The largest advertising agency in Wisconsin and the largest agricultural marketing agency in the country, Bader Rutter doubled its size under Nickerson’s leadership. Key clients include Continental Properties, Corteva Agriscience, Zoetis, Milwaukee Bucks, Case IH, Zoro and Trane. Today, Bader Rutter employs 275 individuals in three states.

As chairman, Greg Nickerson splits his time between business development, financial oversight and serving on several non-profit boards representing Bader Rutter. During his three decades at the agency, he has seen it more than triple in size and diversify its client base into many different industries.

Among his accomplishments, Nickerson orchestrated an employee buy-out of the company from its founder in 2008, as well as leading the effort to locate and build a new headquarters in downtown Milwaukee. Active in the Milwaukee community, from industry and trade groups to philanthropic community service, he has served as a long-time board member of the Betty Brinn Children’s Museum, and currently serves as president of the board of directors. In 2017, National Agri-Marketing Association (NAMA) named Nickerson NAMA Marketer of the Year.

 


Golden ARC de Excellence award goes to MorganMyers

The Agricultural Relations Council (ARC) announced the winners of its 2022 Golden ARC Awards contest on June 22, in Milwaukee, during the group’s annual meeting. MorganMyers won the Golden ARC de Excellence Award – the contest’s best all-around entry in the campaigns division – for its “The SCN Coalition: Battling A Bug to Improve America’s Soybean Profitability and Sustainability” entry in the PR Campaigns – Issues Management category. The Golden ARC Awards contest has recognized exceptional work created by public relations professionals in the agricultural industry since 1990.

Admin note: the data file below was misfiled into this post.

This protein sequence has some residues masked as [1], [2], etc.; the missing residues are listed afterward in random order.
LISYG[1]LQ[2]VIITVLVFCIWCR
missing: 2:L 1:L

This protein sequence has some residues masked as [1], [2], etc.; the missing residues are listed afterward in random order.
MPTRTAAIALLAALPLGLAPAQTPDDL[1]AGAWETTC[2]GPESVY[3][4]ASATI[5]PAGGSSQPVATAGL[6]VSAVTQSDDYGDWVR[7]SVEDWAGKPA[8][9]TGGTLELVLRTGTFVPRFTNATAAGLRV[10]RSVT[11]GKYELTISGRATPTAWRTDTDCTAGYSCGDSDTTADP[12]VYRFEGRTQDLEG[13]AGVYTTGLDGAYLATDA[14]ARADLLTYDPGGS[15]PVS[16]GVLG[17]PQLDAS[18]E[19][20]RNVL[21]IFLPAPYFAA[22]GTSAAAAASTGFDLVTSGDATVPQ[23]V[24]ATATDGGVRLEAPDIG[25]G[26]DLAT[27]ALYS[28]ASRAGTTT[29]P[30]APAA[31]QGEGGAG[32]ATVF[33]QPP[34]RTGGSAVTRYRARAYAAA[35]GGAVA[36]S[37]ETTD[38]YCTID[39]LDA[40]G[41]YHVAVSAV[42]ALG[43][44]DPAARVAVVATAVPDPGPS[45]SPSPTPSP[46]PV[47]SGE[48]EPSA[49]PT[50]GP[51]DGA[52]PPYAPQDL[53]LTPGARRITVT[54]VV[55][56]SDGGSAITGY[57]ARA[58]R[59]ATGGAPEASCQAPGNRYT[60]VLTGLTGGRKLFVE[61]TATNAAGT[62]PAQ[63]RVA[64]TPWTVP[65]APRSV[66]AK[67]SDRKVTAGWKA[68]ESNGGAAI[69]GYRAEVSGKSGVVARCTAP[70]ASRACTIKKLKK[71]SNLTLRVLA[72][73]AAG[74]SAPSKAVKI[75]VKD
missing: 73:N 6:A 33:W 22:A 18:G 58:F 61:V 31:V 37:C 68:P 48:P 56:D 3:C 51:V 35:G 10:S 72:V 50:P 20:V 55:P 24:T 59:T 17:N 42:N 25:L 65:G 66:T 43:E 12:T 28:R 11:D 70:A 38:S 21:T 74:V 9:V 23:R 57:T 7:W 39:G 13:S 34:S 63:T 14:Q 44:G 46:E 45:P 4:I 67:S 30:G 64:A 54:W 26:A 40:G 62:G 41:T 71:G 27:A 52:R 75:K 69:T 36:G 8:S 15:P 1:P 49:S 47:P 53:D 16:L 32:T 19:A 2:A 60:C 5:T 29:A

This year’s Golden ARC Awards contest drew 72 entries – 27 campaigns and 45 tactics. Twenty-one entities, including individuals, agencies, companies, commodity groups and associations, submitted entries. In addition to the Golden ARC de Excellence Award, ARC presented 32 Golden ARC awards.

Find the complete list of award winners here.


Meet ARC’s new director – Steve Mercer

Raising my hand to serve as a director of the Agricultural Relations Council (ARC) feels like completing the circle of my career in agricultural public relations.

As a recent agricultural communications graduate from the University of Illinois in 1978, I followed Harlen Persinger as an associate editor of Harvestore Farmer magazine at Dave Brown & Associates. After I arrived at The John Volk Company in Chicago, working on the Merck Animal Health and Agrichemical account, I joined ARC in 1979. There was a brief but very enjoyable stint at Bader Rutter, working for Gary Myers and Lyle Orwig with Harlen, Dean and Karen Potratz, Kurt Lawton and other great colleagues. I returned to The John Volk Company and the Merck account just in time to help launch the Ivermectin product line. (Who knew that drug would be so effective as a de-wormer and a COVID treatment?)

Around that time, I recall an ARC meeting at the Washington Hilton Hotel, memorable in part because I shared an elevator ride with Coretta Scott King and enjoyed my time with ARC colleagues like the late Ron Scherer, a University of Illinois grad and long-time DeKalb Hybrids executive, and current members Carroll and Jean Merry.

I continued serving agency clients in crop protection, animal health, seed and livestock equipment, and was a senior communications manager with Sandoz Crop Protection. My public relations work expanded to include other disciplines and along the line I let my ARC membership lapse. But I returned to my PR roots at Ceres Communications, a spinoff from what became Shandwick Public Relations in Bloomington, Minn., created by our friend Den Gardner. That was no doubt the start of the road back as Den recruited me to serve as a trustee of the AAEA Professional Improvement Foundation and he and Kristy Mach encouraged me to rejoin ARC.

As I continued serving American wheat producers as vice president of communications with U.S. Wheat Associates, I saw more value in joining ARC. Maybe it was the challenges I faced when rogue Roundup Ready wheat was found and the New York Times, NPR and Wall Street Journal reporters came calling, or the satisfaction of editing and publishing more than 300 issues of our Wheat Letter newsletter.

It is very appropriate that I will now likely end my agricultural public relations career – and start my freelance gig – as an ARC member. I’m happy to share more with you at smercer@uswheat.org or 913-449-4134.


 

Comments are closed.